Grad students know better than anyone how it feels to run on empty. Whether it’s too little sleep, too little caffeine, too little food, too little money, or too little patience (which is likely caused by some combination of the above deprivations), you eventually get used to the feeling and learn to cope. This can likely serve you well in other areas of your life too; when money is tight, you’ll learned to stretch the budget. When you’ve been up all night with a sick child, you’ll drag yourself to work on 2 hours of sleep and half a cup of coffee (because the dog spilled the other half and you didn’t have time to make more). You’ll realize that just when you think the energy well has run dry, there’s miraculously one drop left.

4. Cling to your friends like a life raft

Of all the things I’m grateful for having gained in my experience as a grad student, my deep, life-enriching friendships are the things I cherish most. When you spend six months co-authoring a paper with a colleague, spending every weekend pouring blood, sweat, tears, and vodka into a masterpiece, something happens. You become soulmates. Somewhere between the first drink and the fiftieth, you realize that you can no longer remember what life was like before you met each other.

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I’ve shared a lot of professional and personal experiences with my grad school friends. I’ve traveled with them, taught with them, shared meals with them, cried with them, and drank with them; I’ve even dated them. Anyone who’s spent any time in grad school knows the danger of falling down the research rabbit hole. Your friends are the ones who knock on your door when they haven’t seen you in a week to make sure you know what day it is. They distract you with alcohol and Jane Austen movies the night before your dissertation defense. They celebrate your successes, share in your sorrows, and keep you from falling apart at the seams. They’ve seen you at your best and at your worst, and trust me, you don’t want to burn those bridges. They know too much and might become a liability.

5. You’ll never stop learning

Just the other day, I had a conversation with a friend about a book she’d just read, and my immediate reaction was “Damn, why didn’t I know about this book when I was writing my dissertation?” The truth is, one book probably wouldn’t have upgraded my research from passable to earth-shattering, and I’m probably going to read the book anyway. Even if I never use it, it’s more knowledge I get to squirrel away for a rainy day. My students know that I base my teaching philosophy on the belief that the most powerful learning occurs outside the classroom, because the “real world” is where the rubber hits the road, and you find yourself applying your skills. Life is one big classroom, and no matter how much you know, you can always stand to learn something new.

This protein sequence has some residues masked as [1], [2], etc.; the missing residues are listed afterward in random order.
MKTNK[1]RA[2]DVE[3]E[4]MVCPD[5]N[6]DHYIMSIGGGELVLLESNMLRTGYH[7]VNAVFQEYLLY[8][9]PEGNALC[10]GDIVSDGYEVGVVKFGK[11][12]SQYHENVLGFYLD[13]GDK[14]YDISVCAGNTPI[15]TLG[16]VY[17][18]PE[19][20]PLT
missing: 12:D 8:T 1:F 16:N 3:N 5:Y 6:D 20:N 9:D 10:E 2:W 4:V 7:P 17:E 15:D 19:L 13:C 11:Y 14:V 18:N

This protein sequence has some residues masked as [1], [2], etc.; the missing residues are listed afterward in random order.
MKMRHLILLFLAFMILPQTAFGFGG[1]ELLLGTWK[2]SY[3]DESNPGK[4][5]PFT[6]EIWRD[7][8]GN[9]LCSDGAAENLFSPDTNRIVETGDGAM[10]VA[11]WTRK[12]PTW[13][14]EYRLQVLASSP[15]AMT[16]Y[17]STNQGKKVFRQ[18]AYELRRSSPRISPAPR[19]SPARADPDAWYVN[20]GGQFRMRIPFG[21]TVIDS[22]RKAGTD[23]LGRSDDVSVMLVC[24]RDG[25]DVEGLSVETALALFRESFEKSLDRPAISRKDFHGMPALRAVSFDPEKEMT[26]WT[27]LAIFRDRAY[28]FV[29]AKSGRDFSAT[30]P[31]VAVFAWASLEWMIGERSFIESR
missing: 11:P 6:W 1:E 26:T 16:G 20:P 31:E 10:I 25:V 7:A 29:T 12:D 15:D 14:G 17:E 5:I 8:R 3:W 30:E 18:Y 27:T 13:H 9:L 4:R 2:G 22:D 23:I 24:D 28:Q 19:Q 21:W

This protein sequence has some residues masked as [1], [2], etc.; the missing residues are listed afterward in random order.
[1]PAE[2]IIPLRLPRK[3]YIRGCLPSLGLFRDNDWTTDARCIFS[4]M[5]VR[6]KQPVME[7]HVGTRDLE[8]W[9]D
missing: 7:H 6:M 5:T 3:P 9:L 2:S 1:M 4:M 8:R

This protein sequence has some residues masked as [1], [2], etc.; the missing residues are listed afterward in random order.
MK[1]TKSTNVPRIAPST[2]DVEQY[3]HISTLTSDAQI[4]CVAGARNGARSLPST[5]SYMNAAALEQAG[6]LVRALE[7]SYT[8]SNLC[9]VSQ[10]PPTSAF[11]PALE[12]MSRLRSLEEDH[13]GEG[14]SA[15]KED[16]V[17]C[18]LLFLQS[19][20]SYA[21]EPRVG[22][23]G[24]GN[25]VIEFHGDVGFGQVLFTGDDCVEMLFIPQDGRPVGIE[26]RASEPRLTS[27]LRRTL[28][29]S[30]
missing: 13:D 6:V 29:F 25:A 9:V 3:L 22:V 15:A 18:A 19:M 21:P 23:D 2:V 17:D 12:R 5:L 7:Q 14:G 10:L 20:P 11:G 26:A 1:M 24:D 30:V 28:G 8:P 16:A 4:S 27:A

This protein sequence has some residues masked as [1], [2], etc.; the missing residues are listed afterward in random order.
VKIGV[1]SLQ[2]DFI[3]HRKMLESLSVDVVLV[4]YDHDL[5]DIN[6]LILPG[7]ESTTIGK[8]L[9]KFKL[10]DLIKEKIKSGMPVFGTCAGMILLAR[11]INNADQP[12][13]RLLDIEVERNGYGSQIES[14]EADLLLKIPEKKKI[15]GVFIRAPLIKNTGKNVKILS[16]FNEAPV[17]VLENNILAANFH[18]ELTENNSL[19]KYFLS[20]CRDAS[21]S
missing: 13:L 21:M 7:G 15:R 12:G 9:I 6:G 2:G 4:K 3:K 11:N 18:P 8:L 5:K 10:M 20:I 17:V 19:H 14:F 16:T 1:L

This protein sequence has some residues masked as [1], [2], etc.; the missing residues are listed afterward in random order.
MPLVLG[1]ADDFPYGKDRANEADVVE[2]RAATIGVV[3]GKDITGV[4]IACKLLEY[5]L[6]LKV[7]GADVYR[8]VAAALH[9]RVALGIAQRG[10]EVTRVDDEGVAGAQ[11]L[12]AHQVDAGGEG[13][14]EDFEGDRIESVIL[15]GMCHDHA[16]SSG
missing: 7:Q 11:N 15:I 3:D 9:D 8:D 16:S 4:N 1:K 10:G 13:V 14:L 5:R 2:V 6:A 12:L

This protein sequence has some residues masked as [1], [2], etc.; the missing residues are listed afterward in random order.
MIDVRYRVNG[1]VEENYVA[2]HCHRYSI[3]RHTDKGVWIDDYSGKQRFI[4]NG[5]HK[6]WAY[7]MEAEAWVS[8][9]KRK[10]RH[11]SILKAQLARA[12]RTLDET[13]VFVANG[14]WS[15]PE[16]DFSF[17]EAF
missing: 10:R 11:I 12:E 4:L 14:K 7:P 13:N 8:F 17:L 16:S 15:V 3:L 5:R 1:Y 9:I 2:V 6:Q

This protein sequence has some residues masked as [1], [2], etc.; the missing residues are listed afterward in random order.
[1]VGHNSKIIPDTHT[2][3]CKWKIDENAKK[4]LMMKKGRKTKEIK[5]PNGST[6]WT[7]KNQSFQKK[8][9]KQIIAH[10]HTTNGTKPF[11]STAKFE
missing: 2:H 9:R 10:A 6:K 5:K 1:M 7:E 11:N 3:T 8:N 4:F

6. Confidence is less about what you know and more about how you present your knowledge

Anyone who has spent time in the academy knows that intellectual snobbery often makes the rounds with the regularity of the latest Lolcat pictures. Especially when you’re new to higher ed, this can make you feel microscopically small and insecure in the midst of the huge ideas that everyone else seems to have. In the grip of your insecurities, you can easily forget that everyone else probably feels just as small and just as scared as you do. Someone once told me that talking about your dissertation is basically lying through your teeth about an argument you haven’t developed until you realize you actually believe in the lie.

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I realized that I did actually “know my stuff” one morning when a student asked me a random historical question about Queen Victoria, and I plucked the answer straight off the top of my head. The student didn’t know, and didn’t need to know, that I only had that answer so readily available because I’d just come across it the day before in my research and it hadn’t yet been obscured by everything else I was thinking about, like the pictures of Benedict Cumberbatch on Instagram that I absolutely hadn’t been drooling over during my office hours. The salient point to take away here is that my student asked me a question, and I had an answer. There’s nothing more to it than that. Whenever you’re feeling insecure or insignificant, just sip your coffee and look busy and important. If you do it confidently, you might fool even yourself.